Delineating Aquifer Boundaries

One of the primary tasks of classification is identification of an aquifer and delineation of its boundaries. As classification is based on existing information, aquifer boundaries range from reasonable assessments (where detailed information is available) to general approximations (scarce information availability). Only those aquifers which have sufficient ground water development are delineated and classified. In the cases where aquifers cannot be fully delineated, especially confined unconsolidated aquifers and bedrock aquifers, boundaries are defined by the area of ground water development. Aquifers with areas less than 1 km2 are generally not mapped. Guidelines for determining level of development, vulnerability to contamination and ranking values are detailed in Kreye and Wei (1994).

Results and Discussion

To date, 153 aquifers in the Fraser River Basin have been identified and classified (Kreye and Wei, 1994; Ronneseth, 1994). One hundred and thirty-two(86%) of these aquifers are used for drinking water. The remaining aquifers(14%), located mostly near Vancouver where drinking water is supplied by the Greater Vancouver Water District, are used for industrial and/or irrigation purposes. Aquifer classification has been completed for 15, 1:50,000 scale NTS map sheets (Figure 2). As an example, part of the Prince George map sheet (93G/15) is shown in Figure 3.

Figure 2. Progress of aquifer classification in the Fraser River Basin. The light grey areas are NTS map areas with water well location mapping. The dark grey areas represent completed map sheet areas.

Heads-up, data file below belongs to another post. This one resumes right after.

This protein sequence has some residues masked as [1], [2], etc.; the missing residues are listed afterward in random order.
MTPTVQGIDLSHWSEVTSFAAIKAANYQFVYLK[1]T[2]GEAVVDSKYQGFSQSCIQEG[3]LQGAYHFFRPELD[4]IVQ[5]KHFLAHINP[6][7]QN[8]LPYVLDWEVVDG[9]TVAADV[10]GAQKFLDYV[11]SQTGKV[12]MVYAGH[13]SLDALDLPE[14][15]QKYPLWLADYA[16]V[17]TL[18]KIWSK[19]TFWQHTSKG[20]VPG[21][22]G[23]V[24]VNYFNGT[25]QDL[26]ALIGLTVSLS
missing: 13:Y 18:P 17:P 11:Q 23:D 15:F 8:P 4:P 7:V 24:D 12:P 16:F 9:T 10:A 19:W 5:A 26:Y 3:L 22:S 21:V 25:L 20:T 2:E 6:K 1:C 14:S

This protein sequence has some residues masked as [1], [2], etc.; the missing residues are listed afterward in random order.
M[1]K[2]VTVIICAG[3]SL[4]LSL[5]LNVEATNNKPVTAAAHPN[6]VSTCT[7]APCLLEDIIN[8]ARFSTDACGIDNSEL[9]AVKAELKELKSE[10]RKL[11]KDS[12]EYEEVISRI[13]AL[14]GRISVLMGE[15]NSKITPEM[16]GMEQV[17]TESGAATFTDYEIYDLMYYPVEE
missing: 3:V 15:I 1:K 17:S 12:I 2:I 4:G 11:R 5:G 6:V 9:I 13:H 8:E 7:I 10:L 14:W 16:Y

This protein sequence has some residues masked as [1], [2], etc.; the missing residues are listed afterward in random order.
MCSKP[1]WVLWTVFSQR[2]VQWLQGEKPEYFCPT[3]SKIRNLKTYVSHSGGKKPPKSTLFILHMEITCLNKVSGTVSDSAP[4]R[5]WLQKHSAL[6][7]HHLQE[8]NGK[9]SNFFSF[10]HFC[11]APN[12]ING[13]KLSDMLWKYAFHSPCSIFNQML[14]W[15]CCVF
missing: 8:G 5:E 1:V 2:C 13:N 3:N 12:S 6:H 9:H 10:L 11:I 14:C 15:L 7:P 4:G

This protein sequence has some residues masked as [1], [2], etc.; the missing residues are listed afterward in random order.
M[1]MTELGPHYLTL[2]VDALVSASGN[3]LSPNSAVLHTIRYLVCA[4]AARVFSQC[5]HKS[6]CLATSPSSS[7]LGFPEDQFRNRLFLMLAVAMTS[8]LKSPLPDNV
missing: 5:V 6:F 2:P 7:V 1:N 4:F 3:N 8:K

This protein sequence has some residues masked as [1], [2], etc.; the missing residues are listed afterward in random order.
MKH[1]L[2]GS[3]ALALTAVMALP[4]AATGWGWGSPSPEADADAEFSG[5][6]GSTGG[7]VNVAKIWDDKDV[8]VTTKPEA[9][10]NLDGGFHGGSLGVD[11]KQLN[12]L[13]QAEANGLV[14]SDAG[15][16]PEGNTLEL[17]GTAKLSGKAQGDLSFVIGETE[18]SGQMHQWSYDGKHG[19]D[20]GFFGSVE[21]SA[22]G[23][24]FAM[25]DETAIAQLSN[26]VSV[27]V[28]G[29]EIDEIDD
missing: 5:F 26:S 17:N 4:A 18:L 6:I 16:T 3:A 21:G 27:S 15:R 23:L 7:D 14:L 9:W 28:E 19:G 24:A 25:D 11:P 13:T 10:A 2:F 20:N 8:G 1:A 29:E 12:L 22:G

Figure 3. Sample of map-based classification from Prince George map sheet. Stippled areas represent unconsolidated aquifers; hatched areas are bedrock aquifers. Each aquifer is labeled with name, classification and ranking value(after Ronneseth, 1994). Map has been reduced to 1:125,000 to fit to page.

Figure 4 shows the distribution of the identified aquifers by class. There are nine IA and six IC aquifers, for a total of fifteen heavily developed aquifers (10% of aquifers identified). Six of the IA aquifers supply drinking water to major communities: Hopington, Langley, Abbotsford, and Chilliwack in the Lower Fraser Valley and Merritt and Prince George in the interior of the province; the other three IA and six IC aquifers supply domestic water to other communities and individual households. No IB aquifers have been identified. Forty-three aquifers (28%) are identified as moderately developed, including 7 IIA, 8 IIB and 28 IIC aquifers. The remaining ninety-five aquifers (62%) are classified as lightly developed, with 40 IIIA, 14 IIIB and 41 IIIC aquifers.

Figure 4. Distribution of Aquifers by Class

Figure 4. Distribution of Aquifers by Class